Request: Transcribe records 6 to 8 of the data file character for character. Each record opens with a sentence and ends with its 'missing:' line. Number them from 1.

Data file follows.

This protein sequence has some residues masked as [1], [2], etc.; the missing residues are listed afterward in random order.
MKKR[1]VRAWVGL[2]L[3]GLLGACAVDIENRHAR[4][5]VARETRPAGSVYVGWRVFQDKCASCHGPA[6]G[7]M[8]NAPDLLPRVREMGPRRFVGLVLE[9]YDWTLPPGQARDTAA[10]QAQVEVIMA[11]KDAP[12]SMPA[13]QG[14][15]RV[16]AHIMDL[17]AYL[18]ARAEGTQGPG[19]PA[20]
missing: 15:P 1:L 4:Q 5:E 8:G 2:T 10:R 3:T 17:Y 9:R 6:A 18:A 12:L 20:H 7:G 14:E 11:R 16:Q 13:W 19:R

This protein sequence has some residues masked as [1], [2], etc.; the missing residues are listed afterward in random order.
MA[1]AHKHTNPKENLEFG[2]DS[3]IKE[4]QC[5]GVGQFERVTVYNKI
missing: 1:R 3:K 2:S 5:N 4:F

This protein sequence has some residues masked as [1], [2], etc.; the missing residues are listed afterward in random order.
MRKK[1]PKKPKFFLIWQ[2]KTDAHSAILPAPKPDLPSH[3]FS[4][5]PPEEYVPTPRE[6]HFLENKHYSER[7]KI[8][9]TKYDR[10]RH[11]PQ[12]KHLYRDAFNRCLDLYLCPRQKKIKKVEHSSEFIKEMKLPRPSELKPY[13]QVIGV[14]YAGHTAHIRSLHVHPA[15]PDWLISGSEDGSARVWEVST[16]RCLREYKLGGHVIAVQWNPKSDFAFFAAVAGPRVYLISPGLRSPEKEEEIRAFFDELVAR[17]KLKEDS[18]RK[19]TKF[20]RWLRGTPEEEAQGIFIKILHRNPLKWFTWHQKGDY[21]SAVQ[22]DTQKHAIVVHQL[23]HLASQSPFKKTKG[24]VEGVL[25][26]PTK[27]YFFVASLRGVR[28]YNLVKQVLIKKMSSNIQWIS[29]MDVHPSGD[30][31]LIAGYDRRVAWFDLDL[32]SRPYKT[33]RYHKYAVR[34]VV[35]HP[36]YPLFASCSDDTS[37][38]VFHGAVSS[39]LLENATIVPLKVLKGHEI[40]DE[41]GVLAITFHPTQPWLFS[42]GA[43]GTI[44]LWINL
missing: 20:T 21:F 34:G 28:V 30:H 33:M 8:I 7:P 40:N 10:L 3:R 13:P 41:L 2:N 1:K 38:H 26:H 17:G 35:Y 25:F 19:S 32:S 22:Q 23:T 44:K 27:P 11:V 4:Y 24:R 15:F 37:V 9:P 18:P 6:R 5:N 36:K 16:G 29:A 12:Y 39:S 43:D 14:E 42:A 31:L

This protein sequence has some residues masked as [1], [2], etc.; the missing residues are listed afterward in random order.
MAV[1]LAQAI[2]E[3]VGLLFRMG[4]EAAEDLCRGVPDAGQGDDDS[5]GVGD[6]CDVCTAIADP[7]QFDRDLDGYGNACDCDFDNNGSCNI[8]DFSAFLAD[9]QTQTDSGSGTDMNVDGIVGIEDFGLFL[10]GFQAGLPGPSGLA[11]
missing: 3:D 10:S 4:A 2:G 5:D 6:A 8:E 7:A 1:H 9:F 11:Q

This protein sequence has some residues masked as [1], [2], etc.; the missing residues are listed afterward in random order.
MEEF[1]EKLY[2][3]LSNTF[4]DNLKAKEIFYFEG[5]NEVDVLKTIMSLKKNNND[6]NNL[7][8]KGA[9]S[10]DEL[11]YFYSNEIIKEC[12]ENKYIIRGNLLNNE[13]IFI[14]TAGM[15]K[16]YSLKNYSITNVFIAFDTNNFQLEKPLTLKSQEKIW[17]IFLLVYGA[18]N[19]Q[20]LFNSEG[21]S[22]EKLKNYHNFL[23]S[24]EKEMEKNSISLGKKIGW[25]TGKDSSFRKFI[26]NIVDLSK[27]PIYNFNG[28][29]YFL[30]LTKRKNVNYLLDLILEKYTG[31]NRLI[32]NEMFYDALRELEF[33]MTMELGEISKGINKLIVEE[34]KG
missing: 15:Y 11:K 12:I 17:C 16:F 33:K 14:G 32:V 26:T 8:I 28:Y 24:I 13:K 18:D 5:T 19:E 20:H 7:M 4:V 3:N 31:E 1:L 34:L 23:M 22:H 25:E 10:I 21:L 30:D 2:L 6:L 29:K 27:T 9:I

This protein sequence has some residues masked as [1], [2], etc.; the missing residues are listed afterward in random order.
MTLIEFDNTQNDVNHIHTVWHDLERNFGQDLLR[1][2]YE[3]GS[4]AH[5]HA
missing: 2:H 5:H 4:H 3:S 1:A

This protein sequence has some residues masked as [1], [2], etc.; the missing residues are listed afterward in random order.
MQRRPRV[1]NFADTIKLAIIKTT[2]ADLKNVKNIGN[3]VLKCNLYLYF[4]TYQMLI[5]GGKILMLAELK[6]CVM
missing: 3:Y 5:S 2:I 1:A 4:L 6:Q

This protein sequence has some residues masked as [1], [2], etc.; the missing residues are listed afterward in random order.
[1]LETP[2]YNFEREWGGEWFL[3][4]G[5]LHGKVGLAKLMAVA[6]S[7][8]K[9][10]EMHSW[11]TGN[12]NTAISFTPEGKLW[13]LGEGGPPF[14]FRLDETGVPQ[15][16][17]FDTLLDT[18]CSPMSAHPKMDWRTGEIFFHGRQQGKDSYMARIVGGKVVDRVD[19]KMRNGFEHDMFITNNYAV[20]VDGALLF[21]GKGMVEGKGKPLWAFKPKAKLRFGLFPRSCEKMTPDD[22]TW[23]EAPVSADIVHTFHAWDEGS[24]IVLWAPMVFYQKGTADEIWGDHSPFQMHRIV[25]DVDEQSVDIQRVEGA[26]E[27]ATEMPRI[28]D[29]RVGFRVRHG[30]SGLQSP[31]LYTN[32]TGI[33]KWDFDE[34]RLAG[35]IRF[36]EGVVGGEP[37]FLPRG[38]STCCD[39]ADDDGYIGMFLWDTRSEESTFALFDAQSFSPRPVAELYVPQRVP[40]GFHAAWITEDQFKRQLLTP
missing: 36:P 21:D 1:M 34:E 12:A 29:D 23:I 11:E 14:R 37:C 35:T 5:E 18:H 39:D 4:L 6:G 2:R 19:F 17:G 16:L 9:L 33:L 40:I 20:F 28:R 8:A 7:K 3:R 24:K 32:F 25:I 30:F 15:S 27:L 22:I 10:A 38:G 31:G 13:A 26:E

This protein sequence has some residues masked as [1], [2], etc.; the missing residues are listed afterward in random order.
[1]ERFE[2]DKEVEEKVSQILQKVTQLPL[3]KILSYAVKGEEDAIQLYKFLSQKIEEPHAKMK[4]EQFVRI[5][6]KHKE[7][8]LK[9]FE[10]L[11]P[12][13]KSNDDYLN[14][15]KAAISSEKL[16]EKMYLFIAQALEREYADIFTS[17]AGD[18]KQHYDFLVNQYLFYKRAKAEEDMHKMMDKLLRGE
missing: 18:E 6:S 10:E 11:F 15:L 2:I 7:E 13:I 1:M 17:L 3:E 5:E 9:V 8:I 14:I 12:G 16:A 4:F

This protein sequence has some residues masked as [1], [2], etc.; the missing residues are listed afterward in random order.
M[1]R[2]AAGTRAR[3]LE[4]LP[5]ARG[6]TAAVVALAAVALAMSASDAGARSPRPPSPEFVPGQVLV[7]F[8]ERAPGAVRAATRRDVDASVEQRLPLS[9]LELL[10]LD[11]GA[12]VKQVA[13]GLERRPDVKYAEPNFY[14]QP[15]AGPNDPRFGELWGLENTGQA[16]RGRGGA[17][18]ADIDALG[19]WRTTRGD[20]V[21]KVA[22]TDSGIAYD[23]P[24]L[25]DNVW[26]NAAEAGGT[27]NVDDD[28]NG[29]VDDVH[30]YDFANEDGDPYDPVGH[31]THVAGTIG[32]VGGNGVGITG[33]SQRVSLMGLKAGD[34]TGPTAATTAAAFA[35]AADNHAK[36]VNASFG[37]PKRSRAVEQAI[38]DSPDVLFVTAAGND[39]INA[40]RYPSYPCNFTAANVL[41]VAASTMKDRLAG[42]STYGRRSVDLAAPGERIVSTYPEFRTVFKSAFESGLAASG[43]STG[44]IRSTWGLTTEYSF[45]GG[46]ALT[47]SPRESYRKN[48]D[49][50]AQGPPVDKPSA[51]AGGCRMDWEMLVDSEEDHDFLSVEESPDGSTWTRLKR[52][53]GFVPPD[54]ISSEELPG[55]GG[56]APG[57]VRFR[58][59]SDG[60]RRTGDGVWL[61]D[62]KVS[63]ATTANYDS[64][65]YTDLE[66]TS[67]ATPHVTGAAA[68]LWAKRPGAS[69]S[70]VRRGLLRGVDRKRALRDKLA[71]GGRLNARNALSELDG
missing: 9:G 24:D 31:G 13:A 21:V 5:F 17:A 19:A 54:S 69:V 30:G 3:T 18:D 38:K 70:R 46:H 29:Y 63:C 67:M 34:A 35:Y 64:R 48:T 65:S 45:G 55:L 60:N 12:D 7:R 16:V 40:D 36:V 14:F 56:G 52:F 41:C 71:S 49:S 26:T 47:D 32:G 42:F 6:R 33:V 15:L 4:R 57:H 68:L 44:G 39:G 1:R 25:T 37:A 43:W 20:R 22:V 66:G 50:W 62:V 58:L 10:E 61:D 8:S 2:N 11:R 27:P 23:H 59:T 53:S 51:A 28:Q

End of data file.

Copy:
This protein sequence has some residues masked as [1], [2], etc.; the missing residues are listed afterward in random order.
MTLIEFDNTQNDVNHIHTVWHDLERNFGQDLLR[1][2]YE[3]GS[4]AH[5]HA
missing: 2:H 5:H 4:H 3:S 1:A

This protein sequence has some residues masked as [1], [2], etc.; the missing residues are listed afterward in random order.
MQRRPRV[1]NFADTIKLAIIKTT[2]ADLKNVKNIGN[3]VLKCNLYLYF[4]TYQMLI[5]GGKILMLAELK[6]CVM
missing: 3:Y 5:S 2:I 1:A 4:L 6:Q

This protein sequence has some residues masked as [1], [2], etc.; the missing residues are listed afterward in random order.
[1]LETP[2]YNFEREWGGEWFL[3][4]G[5]LHGKVGLAKLMAVA[6]S[7][8]K[9][10]EMHSW[11]TGN[12]NTAISFTPEGKLW[13]LGEGGPPF[14]FRLDETGVPQ[15][16][17]FDTLLDT[18]CSPMSAHPKMDWRTGEIFFHGRQQGKDSYMARIVGGKVVDRVD[19]KMRNGFEHDMFITNNYAV[20]VDGALLF[21]GKGMVEGKGKPLWAFKPKAKLRFGLFPRSCEKMTPDD[22]TW[23]EAPVSADIVHTFHAWDEGS[24]IVLWAPMVFYQKGTADEIWGDHSPFQMHRIV[25]DVDEQSVDIQRVEGA[26]E[27]ATEMPRI[28]D[29]RVGFRVRHG[30]SGLQSP[31]LYTN[32]TGI[33]KWDFDE[34]RLAG[35]IRF[36]EGVVGGEP[37]FLPRG[38]STCCD[39]ADDDGYIGMFLWDTRSEESTFALFDAQSFSPRPVAELYVPQRVP[40]GFHAAWITEDQFKRQLLTP
missing: 36:P 21:D 1:M 34:E 12:A 29:D 23:I 11:E 14:R 37:C 35:T 5:E 18:H 39:D 4:L 6:G 2:R 19:F 17:G 16:L 9:L 33:L 40:I 20:F 28:R 8:A 7:K 3:R 24:K 32:F 25:I 30:F 15:S 27:L 22:I 10:A 38:G 31:G 13:A 26:E